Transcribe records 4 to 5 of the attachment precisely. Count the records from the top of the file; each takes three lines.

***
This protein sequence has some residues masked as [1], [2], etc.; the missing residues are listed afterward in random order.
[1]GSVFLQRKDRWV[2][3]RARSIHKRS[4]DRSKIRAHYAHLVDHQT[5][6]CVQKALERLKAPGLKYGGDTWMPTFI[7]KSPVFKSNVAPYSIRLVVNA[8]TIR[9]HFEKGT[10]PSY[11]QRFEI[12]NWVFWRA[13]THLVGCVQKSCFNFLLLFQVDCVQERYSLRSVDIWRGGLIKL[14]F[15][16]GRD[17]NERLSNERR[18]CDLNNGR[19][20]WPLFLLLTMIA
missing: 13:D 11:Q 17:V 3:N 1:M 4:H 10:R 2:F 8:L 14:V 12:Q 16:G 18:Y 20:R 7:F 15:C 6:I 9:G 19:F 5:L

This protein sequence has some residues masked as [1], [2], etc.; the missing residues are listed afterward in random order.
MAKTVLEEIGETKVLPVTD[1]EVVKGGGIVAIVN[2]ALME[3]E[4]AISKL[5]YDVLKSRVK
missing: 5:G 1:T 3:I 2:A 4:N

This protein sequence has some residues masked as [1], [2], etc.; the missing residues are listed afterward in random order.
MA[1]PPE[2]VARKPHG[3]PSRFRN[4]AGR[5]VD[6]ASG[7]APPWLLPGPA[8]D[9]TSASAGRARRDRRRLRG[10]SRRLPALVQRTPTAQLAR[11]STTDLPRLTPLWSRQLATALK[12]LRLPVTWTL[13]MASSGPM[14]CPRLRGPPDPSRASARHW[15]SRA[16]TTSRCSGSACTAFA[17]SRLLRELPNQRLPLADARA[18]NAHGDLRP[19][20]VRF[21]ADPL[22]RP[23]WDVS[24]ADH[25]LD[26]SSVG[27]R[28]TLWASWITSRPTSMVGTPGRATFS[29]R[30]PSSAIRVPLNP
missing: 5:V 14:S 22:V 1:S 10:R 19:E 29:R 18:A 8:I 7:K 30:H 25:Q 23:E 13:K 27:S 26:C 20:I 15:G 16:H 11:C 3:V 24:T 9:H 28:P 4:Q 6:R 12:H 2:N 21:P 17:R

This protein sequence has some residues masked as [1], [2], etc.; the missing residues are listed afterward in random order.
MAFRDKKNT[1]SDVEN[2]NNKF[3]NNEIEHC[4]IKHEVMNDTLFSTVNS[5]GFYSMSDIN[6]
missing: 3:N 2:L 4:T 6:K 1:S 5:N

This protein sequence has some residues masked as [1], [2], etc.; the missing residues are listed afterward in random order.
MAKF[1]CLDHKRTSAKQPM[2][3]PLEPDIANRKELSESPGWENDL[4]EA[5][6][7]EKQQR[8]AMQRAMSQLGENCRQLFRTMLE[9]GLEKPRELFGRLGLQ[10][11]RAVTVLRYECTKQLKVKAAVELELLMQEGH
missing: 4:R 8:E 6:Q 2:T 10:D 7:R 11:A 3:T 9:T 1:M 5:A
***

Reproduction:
This protein sequence has some residues masked as [1], [2], etc.; the missing residues are listed afterward in random order.
MAFRDKKNT[1]SDVEN[2]NNKF[3]NNEIEHC[4]IKHEVMNDTLFSTVNS[5]GFYSMSDIN[6]
missing: 3:N 2:L 4:T 6:K 1:S 5:N

This protein sequence has some residues masked as [1], [2], etc.; the missing residues are listed afterward in random order.
MAKF[1]CLDHKRTSAKQPM[2][3]PLEPDIANRKELSESPGWENDL[4]EA[5][6][7]EKQQR[8]AMQRAMSQLGENCRQLFRTMLE[9]GLEKPRELFGRLGLQ[10][11]RAVTVLRYECTKQLKVKAAVELELLMQEGH
missing: 4:R 8:E 6:Q 2:T 10:D 7:R 11:A 3:T 9:T 1:M 5:A